U.S. military forces are closely monitoring an area in eastern Afghanistan where reports suggest al-Qaida fighters may again be trying to regroup.
The area is around the eastern Afghan town of Khost, close to the Pakistani border and less than 100 kilometers from the Shah-i-Kot region where American, Afghan and other coalition troops battled al-Qaida and Taleban fighters for more than two weeks.
Air Force Brigadier General John Rosa of the Pentagon's Joint Staff stops short of telling reporters there is a new build-up of al-Qaida and Taleban forces there, but he describes conditions as tense. "It remains a dangerous place," he said. "We are continuing to surveil that area, gather intelligence and to characterize that now is, I think, probably inappropriate."
Chief Pentagon spokeswoman Victoria Clarke says U.S. military planners continue to expect to find what she calls pockets of al-Qaida and Taleban resistance, even though most of the major fighting in Afghanistan is over. "But it's always worth repeating we expect and anticipate additional pockets of resistance," she said. "It is the MO [modus operandi] of these people to try to regroup in some shape or fashion."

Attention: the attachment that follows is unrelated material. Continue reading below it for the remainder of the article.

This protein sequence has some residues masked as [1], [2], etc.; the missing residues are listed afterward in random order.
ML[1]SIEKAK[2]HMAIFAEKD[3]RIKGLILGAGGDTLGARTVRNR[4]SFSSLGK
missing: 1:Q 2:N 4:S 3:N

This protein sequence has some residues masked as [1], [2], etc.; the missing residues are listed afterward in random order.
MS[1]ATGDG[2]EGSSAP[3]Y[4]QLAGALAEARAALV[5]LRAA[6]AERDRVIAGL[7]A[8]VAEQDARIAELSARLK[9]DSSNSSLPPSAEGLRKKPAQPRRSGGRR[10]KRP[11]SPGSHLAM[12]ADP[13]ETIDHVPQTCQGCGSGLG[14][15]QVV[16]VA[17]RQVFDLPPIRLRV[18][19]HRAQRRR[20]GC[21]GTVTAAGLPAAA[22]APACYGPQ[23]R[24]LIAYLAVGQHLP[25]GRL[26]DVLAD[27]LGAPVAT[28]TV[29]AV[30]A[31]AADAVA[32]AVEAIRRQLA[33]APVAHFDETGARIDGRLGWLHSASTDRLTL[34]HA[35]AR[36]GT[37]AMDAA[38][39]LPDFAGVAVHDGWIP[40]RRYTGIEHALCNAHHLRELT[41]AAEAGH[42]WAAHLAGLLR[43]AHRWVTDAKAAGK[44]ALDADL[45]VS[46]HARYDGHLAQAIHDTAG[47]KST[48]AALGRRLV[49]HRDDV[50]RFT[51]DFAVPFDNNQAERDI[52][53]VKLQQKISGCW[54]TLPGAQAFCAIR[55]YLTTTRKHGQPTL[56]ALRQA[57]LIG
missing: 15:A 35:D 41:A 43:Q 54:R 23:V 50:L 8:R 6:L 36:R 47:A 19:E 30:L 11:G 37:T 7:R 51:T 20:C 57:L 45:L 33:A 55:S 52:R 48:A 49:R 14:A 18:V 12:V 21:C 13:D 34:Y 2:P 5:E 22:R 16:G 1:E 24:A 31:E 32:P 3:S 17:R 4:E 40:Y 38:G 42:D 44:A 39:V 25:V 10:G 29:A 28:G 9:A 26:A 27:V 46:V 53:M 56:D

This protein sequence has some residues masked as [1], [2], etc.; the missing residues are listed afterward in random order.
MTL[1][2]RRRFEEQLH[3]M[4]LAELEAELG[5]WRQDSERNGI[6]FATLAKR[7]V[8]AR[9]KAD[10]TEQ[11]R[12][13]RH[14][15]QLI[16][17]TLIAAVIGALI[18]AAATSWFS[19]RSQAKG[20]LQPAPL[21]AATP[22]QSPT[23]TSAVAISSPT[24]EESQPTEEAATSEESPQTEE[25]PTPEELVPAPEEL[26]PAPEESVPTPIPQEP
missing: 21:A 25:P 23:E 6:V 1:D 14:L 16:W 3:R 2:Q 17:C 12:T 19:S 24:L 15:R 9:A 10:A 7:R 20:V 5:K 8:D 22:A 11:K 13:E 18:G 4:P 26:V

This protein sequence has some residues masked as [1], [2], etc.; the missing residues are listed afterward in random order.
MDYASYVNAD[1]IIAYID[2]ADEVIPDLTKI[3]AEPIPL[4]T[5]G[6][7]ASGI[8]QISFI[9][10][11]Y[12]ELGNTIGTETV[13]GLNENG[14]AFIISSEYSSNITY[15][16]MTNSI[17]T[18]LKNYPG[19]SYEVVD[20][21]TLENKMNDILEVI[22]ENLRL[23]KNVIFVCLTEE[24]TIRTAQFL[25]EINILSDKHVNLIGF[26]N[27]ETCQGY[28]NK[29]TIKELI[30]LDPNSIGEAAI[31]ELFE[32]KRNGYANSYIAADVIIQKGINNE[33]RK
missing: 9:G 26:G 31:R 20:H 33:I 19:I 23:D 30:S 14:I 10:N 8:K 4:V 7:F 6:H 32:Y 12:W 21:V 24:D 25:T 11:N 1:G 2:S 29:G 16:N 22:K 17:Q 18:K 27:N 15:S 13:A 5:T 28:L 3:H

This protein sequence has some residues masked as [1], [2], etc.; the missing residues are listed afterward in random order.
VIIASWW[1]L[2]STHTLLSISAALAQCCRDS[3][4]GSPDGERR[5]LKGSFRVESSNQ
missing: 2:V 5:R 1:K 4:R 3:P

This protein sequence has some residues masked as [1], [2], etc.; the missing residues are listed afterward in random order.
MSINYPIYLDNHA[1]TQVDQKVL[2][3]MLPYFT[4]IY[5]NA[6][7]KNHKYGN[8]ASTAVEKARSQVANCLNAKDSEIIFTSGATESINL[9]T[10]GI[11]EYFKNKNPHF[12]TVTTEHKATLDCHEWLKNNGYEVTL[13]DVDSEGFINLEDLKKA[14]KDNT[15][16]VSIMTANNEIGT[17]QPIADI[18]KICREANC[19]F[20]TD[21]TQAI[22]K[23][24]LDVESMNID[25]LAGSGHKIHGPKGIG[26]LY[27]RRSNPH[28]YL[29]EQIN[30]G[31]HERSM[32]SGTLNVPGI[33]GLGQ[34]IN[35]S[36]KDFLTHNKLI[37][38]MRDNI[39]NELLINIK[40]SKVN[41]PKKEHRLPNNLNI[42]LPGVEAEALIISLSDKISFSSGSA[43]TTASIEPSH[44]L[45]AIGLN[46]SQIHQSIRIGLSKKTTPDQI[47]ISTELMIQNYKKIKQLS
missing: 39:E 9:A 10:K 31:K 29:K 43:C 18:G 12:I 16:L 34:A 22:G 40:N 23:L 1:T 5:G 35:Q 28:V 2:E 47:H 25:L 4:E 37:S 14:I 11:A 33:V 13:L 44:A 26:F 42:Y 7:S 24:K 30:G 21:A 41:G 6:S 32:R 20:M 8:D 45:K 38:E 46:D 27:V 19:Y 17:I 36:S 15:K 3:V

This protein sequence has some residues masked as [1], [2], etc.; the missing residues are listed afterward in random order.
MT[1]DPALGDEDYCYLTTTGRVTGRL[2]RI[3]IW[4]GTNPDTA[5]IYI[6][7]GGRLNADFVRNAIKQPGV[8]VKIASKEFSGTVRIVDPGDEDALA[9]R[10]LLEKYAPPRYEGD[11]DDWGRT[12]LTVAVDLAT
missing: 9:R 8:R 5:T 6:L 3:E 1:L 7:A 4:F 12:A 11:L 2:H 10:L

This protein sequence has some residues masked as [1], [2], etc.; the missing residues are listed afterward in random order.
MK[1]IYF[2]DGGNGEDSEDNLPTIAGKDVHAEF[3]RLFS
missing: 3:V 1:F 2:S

Still the Pentagon is discounting new reports indicating al-Qaida leader Osama bin Laden and a top aide have been spotted recently in the Khost area. Officials say U.S. troops continue to search for bin Laden but they say none of the recent reports on his whereabouts have proved credible.
Meanwhile, defense officials say they will work closely with Afghan authorities to determine the kinds of relief aid the United States can provide in the wake of the latest earthquake to rock Afghanistan.
They also say there have been no reports of U.S. or other coalition troops killed or injured in the quake.